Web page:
Wisdom Yields Patience

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A person’s wisdom yields patience; 
    it is to one’s glory to overlook an offense.
— Proverbs 19:11 

We continue with devotional thoughts from the Book of Proverbs every Friday. One of the 11 books in the Torah known as the Ketuvim, Hebrew for “writings,” Proverbs is part of the “wisdom tradition,” which also includes Job and Ecclesiastes.

There’s a teaching in the Talmud that I want to share with you. The rabbis taught, “Be slow to anger and easy to pacify.” At first glance this may seem simple. The rabbis are telling us that it’s not good to get angry. But it’s more than that. The rabbis didn’t say, “Never get angry.” That would be unrealistic. We all get angry sometimes. Even Moses, who the Bible says was the greatest of all prophets, got angry.  

They told us to “be slow to anger,” because anger speeds things up. When we’re angry, it’s all about the moment we’re stuck in. 

For example, someone might cut you off in traffic, and by the looks of the young man in the driver’s seat, you are pretty sure he is not in an emergency situation. Your anger is understandable, but there isn’t much you can do about it. Sure, you could try cutting off the driver the way he did to you, but that would only endanger your life and wouldn’t actually achieve anything.

Wisdom Yields Patience

Or maybe someone treated you unfairly or was unkind to you, but even after talking about it and telling that person how you feel, they refuse to see your side of it. You may be angry, and you may be right, but there is nothing more that you can say or do to change the situation.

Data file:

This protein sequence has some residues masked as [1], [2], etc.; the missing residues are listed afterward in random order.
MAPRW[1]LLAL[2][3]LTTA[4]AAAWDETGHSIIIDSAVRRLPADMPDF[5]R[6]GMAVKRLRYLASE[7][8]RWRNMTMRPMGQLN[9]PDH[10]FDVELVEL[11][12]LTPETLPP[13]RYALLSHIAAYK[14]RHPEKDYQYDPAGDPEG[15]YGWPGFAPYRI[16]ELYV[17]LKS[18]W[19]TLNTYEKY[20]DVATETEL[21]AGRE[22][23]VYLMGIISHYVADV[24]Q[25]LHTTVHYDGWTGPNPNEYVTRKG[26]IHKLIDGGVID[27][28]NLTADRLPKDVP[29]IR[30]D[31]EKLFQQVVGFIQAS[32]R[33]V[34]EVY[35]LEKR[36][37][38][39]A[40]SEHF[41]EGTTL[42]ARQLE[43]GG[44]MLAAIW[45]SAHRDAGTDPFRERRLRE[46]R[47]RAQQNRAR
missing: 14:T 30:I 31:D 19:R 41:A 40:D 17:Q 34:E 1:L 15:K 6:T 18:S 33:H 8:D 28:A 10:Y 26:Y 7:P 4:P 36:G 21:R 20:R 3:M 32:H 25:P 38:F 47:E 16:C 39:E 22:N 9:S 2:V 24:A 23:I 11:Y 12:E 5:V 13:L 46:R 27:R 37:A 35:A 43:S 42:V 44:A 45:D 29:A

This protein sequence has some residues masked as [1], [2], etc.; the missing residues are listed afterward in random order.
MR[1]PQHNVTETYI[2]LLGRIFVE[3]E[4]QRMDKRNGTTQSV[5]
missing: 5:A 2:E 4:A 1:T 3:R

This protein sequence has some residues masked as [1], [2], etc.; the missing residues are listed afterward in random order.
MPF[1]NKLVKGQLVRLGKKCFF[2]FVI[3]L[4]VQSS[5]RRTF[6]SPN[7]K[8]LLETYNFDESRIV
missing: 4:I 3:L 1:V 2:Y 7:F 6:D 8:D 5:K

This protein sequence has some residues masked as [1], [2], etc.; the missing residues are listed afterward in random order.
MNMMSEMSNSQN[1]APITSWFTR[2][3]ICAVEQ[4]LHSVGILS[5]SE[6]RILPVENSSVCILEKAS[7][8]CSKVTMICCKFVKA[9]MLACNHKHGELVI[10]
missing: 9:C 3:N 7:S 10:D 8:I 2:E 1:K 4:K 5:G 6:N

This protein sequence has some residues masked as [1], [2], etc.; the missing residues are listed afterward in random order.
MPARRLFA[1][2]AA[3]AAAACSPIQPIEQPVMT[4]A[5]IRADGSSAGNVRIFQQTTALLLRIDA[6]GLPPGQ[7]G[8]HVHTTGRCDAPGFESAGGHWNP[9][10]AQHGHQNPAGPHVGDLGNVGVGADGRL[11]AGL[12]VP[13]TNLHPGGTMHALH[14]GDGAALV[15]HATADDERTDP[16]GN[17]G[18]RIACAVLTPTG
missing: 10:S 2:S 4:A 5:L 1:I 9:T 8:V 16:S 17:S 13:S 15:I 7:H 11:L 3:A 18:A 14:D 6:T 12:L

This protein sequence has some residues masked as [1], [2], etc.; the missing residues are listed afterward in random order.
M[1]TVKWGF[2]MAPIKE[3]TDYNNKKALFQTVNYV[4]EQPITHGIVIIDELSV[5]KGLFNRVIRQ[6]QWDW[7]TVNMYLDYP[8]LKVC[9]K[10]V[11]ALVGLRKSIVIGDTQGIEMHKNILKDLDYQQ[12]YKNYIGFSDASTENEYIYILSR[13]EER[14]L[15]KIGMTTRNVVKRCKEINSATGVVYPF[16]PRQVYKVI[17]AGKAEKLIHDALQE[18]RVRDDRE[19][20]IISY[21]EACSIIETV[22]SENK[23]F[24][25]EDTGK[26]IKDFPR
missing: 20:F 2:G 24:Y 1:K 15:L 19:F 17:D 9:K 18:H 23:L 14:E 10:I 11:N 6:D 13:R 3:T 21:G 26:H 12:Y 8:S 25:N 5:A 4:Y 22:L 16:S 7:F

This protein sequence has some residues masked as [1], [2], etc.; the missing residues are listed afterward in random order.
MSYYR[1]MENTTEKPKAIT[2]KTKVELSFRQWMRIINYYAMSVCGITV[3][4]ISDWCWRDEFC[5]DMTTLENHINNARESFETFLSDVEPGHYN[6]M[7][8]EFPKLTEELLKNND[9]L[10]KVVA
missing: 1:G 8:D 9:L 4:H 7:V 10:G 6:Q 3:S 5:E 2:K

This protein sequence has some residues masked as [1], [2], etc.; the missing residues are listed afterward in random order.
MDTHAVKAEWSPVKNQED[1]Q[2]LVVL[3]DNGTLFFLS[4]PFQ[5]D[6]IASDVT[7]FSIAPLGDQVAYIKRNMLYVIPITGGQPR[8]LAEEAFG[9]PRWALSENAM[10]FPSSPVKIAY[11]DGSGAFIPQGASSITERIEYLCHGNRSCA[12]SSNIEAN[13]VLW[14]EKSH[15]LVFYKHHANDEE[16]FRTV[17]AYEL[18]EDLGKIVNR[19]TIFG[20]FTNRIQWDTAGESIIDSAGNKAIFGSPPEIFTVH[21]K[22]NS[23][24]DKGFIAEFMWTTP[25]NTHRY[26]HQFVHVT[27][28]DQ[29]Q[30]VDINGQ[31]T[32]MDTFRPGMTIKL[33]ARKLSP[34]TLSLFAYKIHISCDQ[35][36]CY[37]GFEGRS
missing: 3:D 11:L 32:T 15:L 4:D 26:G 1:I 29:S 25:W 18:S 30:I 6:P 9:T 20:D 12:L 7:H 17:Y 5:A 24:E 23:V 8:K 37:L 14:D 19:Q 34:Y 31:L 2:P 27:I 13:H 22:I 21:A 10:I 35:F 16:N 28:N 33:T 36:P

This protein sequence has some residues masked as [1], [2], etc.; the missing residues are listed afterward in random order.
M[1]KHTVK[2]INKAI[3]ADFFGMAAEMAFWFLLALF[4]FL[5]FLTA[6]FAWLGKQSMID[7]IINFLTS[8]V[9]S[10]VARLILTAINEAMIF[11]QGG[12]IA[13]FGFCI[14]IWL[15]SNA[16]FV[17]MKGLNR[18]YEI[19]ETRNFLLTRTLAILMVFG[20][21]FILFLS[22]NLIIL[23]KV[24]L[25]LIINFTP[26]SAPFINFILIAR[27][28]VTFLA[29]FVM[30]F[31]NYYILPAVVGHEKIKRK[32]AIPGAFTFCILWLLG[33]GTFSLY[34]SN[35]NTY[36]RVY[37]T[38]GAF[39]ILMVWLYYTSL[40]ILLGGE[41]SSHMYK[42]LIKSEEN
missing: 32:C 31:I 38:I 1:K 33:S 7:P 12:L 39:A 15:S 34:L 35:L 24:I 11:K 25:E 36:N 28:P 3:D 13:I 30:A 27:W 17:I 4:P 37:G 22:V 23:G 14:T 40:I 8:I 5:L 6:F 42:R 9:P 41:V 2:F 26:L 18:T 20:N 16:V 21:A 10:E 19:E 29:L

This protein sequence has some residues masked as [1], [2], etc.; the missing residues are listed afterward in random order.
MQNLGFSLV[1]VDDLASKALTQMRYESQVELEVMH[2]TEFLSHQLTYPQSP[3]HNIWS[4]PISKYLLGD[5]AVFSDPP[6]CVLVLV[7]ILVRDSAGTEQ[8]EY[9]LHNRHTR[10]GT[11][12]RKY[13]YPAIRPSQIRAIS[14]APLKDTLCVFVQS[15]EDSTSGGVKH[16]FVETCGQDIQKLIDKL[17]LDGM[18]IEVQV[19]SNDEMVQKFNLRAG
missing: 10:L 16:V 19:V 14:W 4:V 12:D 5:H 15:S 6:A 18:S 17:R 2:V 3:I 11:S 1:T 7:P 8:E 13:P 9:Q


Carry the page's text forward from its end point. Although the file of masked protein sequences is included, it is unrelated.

Proverbs teaches us that “wisdom yields patience.” In the Hebrew, he’erich apo literally means “slows down his anger.” The Bible is telling us that wisdom is the way to slow down our anger, to calm us at those moments when we feel anger inside. Why wisdom?  

The Jewish sages used a parable. Imagine a butcher is chopping meat with his right hand. His hand slips and he accidentally cuts his left hand. Should his left hand now grab the knife and cut his right hand in retaliation? So, too, when we lash out in anger because we feel wronged, all we do is bring more damage to the situation.  

It takes wisdom to take ourselves out of the moment and see the bigger picture. By slowing down our anger, we allow wisdom to take over and we bring peace to the world. 

Your turn: Can you think of a time when you went with your anger and regretted it? Let’s remind ourselves to slow down and allow wisdom to take over. 

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